Come June, students will have a whole new dining experience during their lunch period.
That’s because the school’s cafeteria is in the process of undergoing a beautification project thanks to the leadership of art teacher Donna Farrell.
The project, which combines mosaic clay art with painted murals, began with the school’s sixth graders making a personal shield to be hung in the cafeteria entranceway. Students in grades one and up have been working to make decorative clay stars that will also be affixed to the walls.
A mural artist has been leading the students in the decorative painting of the walls in a “magical, mystical” theme that reflects the school’s mascot – a Knight, Farrell explained.
And in just a few weeks, professional artist Katia McGuirk will come to the school to help the students put up the shields and stars. The clay pieces will create a mosaic to be complimented by a variety of animals that represent wisdom and inspiration, Farrell said.
Prior to the beautification project, the cafeteria was bland with plain walls and little color. “We wanted it to be a great place to come,” Farrell said, adding the murals and mosaics will set a whole new tone. “It’s fun,” she said.
Farrell said the students have enjoyed working with the artists to create the drastic change in their cafeteria. “It’s been a real collaboration,” she said.
The school's PTO has been very supportive of the effort, Farrell said. Money from a PTO fundraiser at earlier this month will go towards the project.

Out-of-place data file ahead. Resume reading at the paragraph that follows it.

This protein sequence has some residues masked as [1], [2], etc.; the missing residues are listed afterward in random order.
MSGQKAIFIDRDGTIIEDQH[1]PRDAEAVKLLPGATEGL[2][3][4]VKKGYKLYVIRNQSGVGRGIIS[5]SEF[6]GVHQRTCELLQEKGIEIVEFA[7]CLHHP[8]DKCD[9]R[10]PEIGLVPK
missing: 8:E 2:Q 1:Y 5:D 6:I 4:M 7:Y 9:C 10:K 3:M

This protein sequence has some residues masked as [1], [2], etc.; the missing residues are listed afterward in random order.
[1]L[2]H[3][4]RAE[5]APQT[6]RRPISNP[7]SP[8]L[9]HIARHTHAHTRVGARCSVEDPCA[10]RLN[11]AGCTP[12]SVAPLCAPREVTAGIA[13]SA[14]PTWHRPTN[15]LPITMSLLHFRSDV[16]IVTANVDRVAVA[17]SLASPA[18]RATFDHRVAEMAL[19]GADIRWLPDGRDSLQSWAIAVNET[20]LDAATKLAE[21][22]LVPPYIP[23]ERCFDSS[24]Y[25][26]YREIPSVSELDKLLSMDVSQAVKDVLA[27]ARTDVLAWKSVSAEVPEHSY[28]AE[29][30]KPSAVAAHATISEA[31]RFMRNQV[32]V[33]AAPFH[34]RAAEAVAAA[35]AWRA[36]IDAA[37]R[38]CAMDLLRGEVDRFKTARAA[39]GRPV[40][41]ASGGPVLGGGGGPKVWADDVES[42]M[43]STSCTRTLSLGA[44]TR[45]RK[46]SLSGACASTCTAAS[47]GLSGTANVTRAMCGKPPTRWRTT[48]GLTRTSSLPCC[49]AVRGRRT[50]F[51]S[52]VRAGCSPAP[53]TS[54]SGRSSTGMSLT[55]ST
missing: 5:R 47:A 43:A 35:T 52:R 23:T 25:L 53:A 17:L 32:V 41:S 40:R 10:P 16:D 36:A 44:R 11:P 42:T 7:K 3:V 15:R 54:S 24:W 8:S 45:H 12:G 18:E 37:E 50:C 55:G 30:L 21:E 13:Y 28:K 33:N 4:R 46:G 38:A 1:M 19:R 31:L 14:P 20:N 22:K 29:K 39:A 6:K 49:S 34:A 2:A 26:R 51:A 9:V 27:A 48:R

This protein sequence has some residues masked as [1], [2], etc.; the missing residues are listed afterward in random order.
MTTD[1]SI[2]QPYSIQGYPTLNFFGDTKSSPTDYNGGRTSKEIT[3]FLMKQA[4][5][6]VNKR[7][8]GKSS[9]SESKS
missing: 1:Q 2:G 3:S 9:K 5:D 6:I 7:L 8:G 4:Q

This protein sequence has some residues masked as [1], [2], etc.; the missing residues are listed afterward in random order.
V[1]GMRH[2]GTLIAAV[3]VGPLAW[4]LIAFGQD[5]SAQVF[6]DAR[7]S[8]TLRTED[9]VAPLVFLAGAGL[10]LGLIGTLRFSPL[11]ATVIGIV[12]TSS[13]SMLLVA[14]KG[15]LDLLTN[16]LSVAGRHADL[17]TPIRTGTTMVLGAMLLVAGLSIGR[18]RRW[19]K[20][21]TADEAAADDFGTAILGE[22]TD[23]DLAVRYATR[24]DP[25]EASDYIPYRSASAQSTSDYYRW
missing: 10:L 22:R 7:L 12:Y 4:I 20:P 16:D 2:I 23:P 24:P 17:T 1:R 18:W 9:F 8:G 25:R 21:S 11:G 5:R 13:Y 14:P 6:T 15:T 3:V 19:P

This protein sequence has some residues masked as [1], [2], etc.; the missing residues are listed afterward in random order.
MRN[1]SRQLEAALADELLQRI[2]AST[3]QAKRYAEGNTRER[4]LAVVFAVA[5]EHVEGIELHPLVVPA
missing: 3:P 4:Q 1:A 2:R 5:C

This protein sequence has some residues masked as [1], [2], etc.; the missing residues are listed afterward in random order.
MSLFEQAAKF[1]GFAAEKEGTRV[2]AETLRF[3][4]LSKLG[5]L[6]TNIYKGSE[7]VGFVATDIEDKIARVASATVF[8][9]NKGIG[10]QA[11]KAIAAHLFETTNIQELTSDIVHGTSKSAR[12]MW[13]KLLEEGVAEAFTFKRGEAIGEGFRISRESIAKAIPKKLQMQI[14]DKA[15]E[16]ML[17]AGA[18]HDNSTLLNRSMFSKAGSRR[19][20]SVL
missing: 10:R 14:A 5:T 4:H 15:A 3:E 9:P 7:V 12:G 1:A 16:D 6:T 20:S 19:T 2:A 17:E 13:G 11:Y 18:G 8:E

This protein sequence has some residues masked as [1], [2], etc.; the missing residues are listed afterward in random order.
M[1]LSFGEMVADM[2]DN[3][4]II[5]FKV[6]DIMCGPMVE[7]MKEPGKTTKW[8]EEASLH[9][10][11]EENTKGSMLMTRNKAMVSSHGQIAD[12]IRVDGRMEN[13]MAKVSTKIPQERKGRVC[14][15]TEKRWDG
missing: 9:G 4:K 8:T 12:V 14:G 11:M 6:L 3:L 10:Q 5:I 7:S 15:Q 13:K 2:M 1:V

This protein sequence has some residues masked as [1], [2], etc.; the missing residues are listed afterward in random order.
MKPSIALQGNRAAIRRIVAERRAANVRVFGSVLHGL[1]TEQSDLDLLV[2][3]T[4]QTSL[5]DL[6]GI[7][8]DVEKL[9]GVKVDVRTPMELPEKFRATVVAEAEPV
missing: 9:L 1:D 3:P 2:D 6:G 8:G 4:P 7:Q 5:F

Farrell, who has worked at the school since it opened in the 90s, has plenty of experience in creating mosaics. In fact, each year, she leads a new mosaic project as an opportunity for students to leave their mark on the school.
The school’s main office is adored with an enchanted forest mosaic. Throughout the school, there are mosaics featuring everything from outer space to under water scenes. The artwork even extends outdoors, where there’s a large peaceable kingdom mosaic for the students to enjoy during recess.
Mosaics are good projects for elementary school children for several reasons, Farrell explained. For one, “clay is a very forgiving medium,” she said.
But most importantly, “everyone has a piece that makes a whole."
Plus, it lasts. “It’s that legacy piece. As a legacy to the school, it’s just been wonderful," Farrell said.